Share this story...
Latest News
Latest News

14 More Utahns Die Of COVID-19; 551 People Hospitalized

People line up in their cars as members of the Utah National Guard give COVID-19 swab tests at the Utah County Health Department on November 20, 2020 in Salt Lake City, Utah. The Utah Governor called up the National Guard to assist in COVID-19 testing and tracing as Utah has seen a large spike in positive tests the last several months. (Photo by George Frey/Getty Images)

SALT LAKE CITY, Utah – Another 14 Utahns have died of COVID-19, bringing the total number of deaths in the state to 787. An increase of 3,395 people have tested positive for the virus.

The number of people hospitalized has climbed to 551.

Officials from the Utah Department of Health said 3,395 additional people have tested positive for coronavirus.


The Utah Department of Health reported that a total of 1,315,034 residents have been tested for COVID-19 so far – an increase of 16,270 since Friday.

Of those, a total of 173,979 have tested positive for the virus. That’s an increase of 3,395 cases over the last day.

The rolling seven-day average for positive tests was 3,229 per day, and the rolling seven-day average for percent of positive laboratory tests was 23.7 percent.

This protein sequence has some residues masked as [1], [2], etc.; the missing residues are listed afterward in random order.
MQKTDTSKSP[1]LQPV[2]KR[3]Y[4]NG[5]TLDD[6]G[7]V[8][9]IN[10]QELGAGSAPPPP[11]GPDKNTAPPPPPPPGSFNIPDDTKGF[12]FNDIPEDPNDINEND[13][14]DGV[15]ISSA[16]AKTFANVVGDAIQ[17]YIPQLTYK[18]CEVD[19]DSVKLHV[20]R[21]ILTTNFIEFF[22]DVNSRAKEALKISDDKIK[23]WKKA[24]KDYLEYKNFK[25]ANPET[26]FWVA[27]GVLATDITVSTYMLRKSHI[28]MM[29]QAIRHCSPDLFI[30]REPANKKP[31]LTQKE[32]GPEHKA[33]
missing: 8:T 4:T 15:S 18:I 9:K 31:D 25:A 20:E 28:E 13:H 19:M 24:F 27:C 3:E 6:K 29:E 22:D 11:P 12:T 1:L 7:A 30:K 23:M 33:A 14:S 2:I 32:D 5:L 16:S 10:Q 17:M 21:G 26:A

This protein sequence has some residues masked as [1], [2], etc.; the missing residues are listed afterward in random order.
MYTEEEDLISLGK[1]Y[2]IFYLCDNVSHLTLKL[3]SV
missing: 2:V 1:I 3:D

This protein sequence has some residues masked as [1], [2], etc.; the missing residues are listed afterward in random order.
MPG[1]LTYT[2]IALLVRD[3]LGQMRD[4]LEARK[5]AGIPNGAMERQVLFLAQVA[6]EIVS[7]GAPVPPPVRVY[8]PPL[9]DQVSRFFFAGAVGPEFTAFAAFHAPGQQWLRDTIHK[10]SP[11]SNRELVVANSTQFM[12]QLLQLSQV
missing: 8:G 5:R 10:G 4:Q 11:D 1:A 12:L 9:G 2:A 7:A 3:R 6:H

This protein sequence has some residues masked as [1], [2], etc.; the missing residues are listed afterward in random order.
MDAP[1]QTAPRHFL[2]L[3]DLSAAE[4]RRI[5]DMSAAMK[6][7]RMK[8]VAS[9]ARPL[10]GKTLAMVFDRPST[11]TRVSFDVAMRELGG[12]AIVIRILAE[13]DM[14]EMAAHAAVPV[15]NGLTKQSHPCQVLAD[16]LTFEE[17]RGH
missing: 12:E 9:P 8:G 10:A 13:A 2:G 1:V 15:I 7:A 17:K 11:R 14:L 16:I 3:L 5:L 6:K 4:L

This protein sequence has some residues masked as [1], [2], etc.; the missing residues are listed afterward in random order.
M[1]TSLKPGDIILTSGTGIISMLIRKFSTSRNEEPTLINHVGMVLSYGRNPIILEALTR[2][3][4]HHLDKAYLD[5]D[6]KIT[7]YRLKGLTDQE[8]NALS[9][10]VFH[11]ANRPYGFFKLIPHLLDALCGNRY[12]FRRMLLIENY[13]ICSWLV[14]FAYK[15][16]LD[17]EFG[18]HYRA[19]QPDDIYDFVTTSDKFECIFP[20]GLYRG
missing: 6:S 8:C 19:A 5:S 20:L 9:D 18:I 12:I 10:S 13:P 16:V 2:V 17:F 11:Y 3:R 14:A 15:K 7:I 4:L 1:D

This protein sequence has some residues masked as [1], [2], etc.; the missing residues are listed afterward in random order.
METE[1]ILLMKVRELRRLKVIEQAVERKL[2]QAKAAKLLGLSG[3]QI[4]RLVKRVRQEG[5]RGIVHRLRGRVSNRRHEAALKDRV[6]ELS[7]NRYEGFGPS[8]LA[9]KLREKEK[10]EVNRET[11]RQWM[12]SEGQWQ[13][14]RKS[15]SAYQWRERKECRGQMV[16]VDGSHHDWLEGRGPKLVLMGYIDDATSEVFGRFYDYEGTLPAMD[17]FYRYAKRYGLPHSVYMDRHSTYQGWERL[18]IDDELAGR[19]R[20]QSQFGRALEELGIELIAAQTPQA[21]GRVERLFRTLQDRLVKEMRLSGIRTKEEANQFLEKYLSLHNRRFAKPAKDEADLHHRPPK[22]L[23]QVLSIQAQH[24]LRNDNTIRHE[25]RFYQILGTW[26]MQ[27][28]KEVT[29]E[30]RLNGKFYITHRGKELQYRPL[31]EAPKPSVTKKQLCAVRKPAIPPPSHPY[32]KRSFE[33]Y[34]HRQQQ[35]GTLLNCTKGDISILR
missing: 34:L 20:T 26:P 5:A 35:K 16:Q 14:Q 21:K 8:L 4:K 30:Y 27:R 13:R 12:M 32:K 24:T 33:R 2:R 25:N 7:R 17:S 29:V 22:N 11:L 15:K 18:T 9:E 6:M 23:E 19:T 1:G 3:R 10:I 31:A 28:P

Officials expected the number of tests to increase, as universities across the state began weekly testing for asymptomatic students in advance of the Thanksgiving holiday.

The rate of positive tests since Friday was 20.9 percent.


The health department reported 551 people were being treated for COVID-19 in Utah hospitals. Total hospitalizations since the pandemic began was 7,458 people.


The latest deaths included 3 women and 11 men. Six were residents of long-term care facilities, seven were hospitalized at the time of their deaths, and one was not hospitalized when he died.

One woman was between the ages of 25 to 44, one man was between the age of 45 to 64, nine people were between the ages of 65 to 84 and two were older than 85.

Salt Lake County

Seven of the most recent COVID-19 deaths were residents of Salt Lake County, bringing the total number of deaths in the county to 377.

Three of the deaths were women. One was between the ages of 25 to 44 and was being treated in the hospital when she died. A woman between the ages of 65 to 84 and another older than 85 were both long-term care facility residents.

All four men who died of COVID-19 in the county since Friday were between the ages of 65 to 84. Three were hospitalized at the time of death and one was a long-term care facility resident.

Emery County

An Emery County man died of the disease. He was between the ages of 65 to 84, and had been hospitalized.

His was the fourth death in the county, and eighth reported in the region covered by the Southeast Utah Health Department, which also covers Carbon and Grand counties.

Sevier County

A man between the ages of 65 to 84 was the third death of a Sevier County resident. He was not hospitalized at the time of his death.